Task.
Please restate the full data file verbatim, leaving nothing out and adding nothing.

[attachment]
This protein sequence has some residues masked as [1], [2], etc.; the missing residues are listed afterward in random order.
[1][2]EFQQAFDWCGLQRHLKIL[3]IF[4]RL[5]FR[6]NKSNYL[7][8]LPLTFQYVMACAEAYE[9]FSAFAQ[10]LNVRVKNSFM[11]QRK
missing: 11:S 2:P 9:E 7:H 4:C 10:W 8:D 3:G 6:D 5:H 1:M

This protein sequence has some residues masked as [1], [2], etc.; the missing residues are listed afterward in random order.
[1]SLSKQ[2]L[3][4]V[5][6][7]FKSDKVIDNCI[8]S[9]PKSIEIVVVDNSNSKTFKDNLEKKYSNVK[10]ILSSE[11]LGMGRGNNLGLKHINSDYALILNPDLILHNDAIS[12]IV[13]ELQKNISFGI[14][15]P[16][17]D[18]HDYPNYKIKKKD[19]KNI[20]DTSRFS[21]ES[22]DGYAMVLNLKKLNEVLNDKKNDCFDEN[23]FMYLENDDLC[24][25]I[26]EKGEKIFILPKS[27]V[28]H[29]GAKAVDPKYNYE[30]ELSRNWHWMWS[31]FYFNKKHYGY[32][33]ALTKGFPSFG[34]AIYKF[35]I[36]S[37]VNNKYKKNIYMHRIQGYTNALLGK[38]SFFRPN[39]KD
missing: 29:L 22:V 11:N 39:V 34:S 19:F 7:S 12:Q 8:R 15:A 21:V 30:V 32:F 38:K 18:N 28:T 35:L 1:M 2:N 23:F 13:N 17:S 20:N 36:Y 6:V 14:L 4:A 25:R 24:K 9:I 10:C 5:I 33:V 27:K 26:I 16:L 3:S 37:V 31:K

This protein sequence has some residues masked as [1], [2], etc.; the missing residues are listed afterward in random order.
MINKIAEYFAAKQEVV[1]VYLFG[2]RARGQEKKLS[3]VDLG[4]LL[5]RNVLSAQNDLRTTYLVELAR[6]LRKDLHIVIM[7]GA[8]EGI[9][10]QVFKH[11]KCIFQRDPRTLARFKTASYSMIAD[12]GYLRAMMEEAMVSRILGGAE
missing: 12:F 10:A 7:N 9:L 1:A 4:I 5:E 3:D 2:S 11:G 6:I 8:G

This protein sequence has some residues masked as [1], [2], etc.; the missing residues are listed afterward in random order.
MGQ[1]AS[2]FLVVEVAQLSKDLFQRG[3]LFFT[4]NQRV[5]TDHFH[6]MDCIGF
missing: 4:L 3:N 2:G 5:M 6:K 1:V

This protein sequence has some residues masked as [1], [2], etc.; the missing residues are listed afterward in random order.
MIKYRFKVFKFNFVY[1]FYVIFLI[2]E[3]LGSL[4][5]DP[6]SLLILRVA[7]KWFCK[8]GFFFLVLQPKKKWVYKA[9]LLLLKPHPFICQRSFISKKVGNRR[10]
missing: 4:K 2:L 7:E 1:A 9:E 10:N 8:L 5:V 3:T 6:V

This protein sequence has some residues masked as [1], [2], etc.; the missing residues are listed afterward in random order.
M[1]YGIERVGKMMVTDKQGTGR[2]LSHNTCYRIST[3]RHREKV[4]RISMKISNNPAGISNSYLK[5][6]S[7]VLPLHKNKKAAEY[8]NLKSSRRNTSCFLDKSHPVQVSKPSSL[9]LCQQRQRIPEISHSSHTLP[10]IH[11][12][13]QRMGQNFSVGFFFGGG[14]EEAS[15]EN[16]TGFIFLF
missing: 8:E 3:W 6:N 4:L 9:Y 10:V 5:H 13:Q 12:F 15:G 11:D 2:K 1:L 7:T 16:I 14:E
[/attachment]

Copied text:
This protein sequence has some residues masked as [1], [2], etc.; the missing residues are listed afterward in random order.
[1][2]EFQQAFDWCGLQRHLKIL[3]IF[4]RL[5]FR[6]NKSNYL[7][8]LPLTFQYVMACAEAYE[9]FSAFAQ[10]LNVRVKNSFM[11]QRK
missing: 11:S 2:P 9:E 7:H 4:C 10:W 8:D 3:G 6:D 5:H 1:M

This protein sequence has some residues masked as [1], [2], etc.; the missing residues are listed afterward in random order.
[1]SLSKQ[2]L[3][4]V[5][6][7]FKSDKVIDNCI[8]S[9]PKSIEIVVVDNSNSKTFKDNLEKKYSNVK[10]ILSSE[11]LGMGRGNNLGLKHINSDYALILNPDLILHNDAIS[12]IV[13]ELQKNISFGI[14][15]P[16][17]D[18]HDYPNYKIKKKD[19]KNI[20]DTSRFS[21]ES[22]DGYAMVLNLKKLNEVLNDKKNDCFDEN[23]FMYLENDDLC[24][25]I[26]EKGEKIFILPKS[27]V[28]H[29]GAKAVDPKYNYE[30]ELSRNWHWMWS[31]FYFNKKHYGY[32][33]ALTKGFPSFG[34]AIYKF[35]I[36]S[37]VNNKYKKNIYMHRIQGYTNALLGK[38]SFFRPN[39]KD
missing: 29:L 22:V 11:N 39:V 34:S 19:F 7:S 12:Q 8:R 15:A 21:V 30:V 32:F 38:K 18:N 28:T 35:L 1:M 2:N 23:F 13:N 17:S 20:N 36:Y 6:V 14:L 4:A 25:R 24:K 9:I 10:C 5:I 33:V 27:K 26:I 16:L 3:S 37:V 31:K

This protein sequence has some residues masked as [1], [2], etc.; the missing residues are listed afterward in random order.
MINKIAEYFAAKQEVV[1]VYLFG[2]RARGQEKKLS[3]VDLG[4]LL[5]RNVLSAQNDLRTTYLVELAR[6]LRKDLHIVIM[7]GA[8]EGI[9][10]QVFKH[11]KCIFQRDPRTLARFKTASYSMIAD[12]GYLRAMMEEAMVSRILGGAE
missing: 12:F 10:A 7:N 9:L 1:A 4:I 5:E 3:D 2:S 11:G 6:I 8:G

This protein sequence has some residues masked as [1], [2], etc.; the missing residues are listed afterward in random order.
MGQ[1]AS[2]FLVVEVAQLSKDLFQRG[3]LFFT[4]NQRV[5]TDHFH[6]MDCIGF
missing: 4:L 3:N 2:G 5:M 6:K 1:V

This protein sequence has some residues masked as [1], [2], etc.; the missing residues are listed afterward in random order.
MIKYRFKVFKFNFVY[1]FYVIFLI[2]E[3]LGSL[4][5]DP[6]SLLILRVA[7]KWFCK[8]GFFFLVLQPKKKWVYKA[9]LLLLKPHPFICQRSFISKKVGNRR[10]
missing: 4:K 2:L 7:E 1:A 9:E 10:N 8:L 5:V 3:T 6:V

This protein sequence has some residues masked as [1], [2], etc.; the missing residues are listed afterward in random order.
M[1]YGIERVGKMMVTDKQGTGR[2]LSHNTCYRIST[3]RHREKV[4]RISMKISNNPAGISNSYLK[5][6]S[7]VLPLHKNKKAAEY[8]NLKSSRRNTSCFLDKSHPVQVSKPSSL[9]LCQQRQRIPEISHSSHTLP[10]IH[11][12][13]QRMGQNFSVGFFFGGG[14]EEAS[15]EN[16]TGFIFLF
missing: 8:E 3:W 6:N 4:L 9:Y 10:V 5:H 13:Q 12:F 15:G 11:D 2:K 1:L 7:T 16:I 14:E